Kazakhstan Increased Oil Production In January-July By 10%, Exceeded The Quota Of OPEC+
MOSCOW (Reuters) – Kazakhstan increased oil and gas condensate production in January-July 2017 to 49.907 million tons from 45.409 million tons in the same period last year, the data of the analytical center of the Ministry of Energy of the Republic showed.
According to the center, daily oil production in Kazakhstan in January-July this year amounted to 235.411 tons, or 1.724 million barrels (with a barrel ratio of 7.32).
Thus, oil production in Kazakhstan in January-July 2017 by 44.036 barrels per day exceeded the level approved in the OPEC + pact, according to which Astana promised to reduce production by 20,000 barrels per day from the figure of 1.7 million barrels per day in November 2016.
The extraction of raw materials in Kazakhstan in July increased to 7.378 million tons (1.743 million barrels per day), which is 0.4 percent more than in June, according to the analytical center.
Earlier, Kazakhstan promised to adhere to its obligations under the OPEC + pact to limit oil production until April 2018.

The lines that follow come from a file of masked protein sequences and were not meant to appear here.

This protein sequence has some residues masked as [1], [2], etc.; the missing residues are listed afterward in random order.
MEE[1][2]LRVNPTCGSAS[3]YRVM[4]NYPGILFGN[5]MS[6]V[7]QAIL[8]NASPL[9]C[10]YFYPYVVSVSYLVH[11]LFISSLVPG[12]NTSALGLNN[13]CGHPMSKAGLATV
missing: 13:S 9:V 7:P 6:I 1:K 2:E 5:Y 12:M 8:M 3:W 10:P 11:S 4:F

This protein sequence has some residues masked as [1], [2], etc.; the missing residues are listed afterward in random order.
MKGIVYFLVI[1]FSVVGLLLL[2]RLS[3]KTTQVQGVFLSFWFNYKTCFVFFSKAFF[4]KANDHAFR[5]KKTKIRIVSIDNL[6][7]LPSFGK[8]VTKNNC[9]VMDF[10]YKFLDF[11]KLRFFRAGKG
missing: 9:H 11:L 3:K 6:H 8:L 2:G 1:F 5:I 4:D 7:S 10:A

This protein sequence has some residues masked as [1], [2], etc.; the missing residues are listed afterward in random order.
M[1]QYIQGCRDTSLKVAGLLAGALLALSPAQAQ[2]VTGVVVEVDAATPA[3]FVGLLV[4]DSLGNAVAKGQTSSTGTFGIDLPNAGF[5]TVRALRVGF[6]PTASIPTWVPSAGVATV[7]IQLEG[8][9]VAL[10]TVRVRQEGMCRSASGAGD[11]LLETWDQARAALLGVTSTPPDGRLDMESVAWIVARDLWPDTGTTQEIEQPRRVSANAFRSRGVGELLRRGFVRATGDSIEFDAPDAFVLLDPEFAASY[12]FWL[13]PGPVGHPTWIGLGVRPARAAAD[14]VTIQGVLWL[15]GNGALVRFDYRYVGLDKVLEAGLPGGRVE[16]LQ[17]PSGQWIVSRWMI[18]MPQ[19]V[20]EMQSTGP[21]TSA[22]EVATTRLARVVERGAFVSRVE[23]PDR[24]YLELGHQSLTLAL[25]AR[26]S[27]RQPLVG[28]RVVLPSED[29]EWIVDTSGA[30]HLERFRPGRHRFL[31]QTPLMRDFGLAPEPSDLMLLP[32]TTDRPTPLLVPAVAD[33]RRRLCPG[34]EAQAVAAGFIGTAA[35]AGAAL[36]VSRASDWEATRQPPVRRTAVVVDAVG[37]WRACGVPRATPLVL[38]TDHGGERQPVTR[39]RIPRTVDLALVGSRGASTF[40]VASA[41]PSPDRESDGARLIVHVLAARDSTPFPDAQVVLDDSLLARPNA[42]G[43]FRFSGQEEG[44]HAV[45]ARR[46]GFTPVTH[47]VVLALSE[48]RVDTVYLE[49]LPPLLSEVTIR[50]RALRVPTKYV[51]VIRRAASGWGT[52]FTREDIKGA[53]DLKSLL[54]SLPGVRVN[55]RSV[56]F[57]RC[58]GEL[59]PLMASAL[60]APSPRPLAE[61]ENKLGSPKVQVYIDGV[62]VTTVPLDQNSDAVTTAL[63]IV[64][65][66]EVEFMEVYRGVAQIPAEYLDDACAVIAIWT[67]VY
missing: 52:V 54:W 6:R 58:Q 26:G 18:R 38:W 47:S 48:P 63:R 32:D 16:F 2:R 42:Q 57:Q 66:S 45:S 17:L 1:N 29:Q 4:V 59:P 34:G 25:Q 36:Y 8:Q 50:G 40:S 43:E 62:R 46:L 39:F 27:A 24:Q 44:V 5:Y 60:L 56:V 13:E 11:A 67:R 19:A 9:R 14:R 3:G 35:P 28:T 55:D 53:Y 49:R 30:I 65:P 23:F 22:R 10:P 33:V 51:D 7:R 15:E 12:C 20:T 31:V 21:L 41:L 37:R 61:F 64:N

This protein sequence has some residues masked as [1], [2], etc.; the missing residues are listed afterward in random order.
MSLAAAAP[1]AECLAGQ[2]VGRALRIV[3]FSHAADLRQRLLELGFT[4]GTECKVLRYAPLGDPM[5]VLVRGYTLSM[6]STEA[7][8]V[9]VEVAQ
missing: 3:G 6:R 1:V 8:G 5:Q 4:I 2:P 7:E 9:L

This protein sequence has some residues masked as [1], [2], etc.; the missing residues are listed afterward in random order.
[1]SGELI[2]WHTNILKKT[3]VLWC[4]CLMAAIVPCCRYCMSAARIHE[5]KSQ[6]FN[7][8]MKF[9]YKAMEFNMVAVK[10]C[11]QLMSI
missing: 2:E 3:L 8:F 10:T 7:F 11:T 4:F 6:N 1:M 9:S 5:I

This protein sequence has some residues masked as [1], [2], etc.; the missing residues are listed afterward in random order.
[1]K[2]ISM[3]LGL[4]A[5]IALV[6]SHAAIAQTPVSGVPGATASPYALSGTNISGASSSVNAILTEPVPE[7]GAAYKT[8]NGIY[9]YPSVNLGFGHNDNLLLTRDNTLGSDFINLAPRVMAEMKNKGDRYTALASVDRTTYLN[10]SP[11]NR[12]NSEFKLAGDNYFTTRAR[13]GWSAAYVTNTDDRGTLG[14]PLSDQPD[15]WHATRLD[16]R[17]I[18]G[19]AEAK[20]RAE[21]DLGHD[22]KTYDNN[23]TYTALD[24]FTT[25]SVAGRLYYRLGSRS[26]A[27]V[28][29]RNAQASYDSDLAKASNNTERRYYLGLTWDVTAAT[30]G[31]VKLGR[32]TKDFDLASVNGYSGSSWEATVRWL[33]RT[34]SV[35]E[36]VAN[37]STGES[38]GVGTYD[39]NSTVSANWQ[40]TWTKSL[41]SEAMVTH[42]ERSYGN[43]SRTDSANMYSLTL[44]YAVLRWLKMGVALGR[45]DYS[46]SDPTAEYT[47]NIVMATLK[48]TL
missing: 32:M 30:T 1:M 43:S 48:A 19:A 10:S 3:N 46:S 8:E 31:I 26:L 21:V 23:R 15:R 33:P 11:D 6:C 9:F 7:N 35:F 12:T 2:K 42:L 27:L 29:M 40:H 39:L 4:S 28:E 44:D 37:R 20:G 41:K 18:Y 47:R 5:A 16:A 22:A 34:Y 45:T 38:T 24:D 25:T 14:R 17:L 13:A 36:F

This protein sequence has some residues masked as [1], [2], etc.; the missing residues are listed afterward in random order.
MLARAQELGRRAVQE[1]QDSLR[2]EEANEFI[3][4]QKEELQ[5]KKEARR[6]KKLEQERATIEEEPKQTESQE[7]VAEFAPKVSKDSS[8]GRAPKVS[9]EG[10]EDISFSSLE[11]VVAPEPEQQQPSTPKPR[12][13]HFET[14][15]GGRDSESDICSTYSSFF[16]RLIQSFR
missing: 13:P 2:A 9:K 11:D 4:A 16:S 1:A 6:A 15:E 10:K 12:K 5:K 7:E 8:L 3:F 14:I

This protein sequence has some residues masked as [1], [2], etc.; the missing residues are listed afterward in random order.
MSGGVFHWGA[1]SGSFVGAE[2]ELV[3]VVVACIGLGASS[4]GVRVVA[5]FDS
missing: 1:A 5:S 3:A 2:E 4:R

In 2017, oil production in Kazakhstan is projected at 81-85 million tons, of which at least 5 million will be at Kashagan.
The production of oil at the giant Kashagan field in Kazakhstan increased by 2.6 percent in June in the daily terms relative to June – to 767,766 tons from 724.487 tons, according to the analytical center.
The production of Kashagan oil last month increased in barrels to 194.666 per day from 189.816 per day in June.
In total for January-July of 2017 on Kashagan it was extracted 4,286 million tons of oil.
Kazakhstan resumed oil production on Kashagan on September 28, 2016 and plans to increase the production of raw materials to 370,000 barrels per day by the end of 2017.
The volume of investment in the development of Kashagan has already reached $ 55 billion.
The North Caspian Operating Company (NCOC) consortium, the operator of the field, unites the Italian Eni, the US Exxon Mobil, the Chinese, the British-Dutch Royal Dutch Shell, the French Total, the Japanese Inpex Holdings Inc and the Kazakh state holding Kazmunaigaz.
Alla Afanasyeva, editor of Lyudmila Zaramensky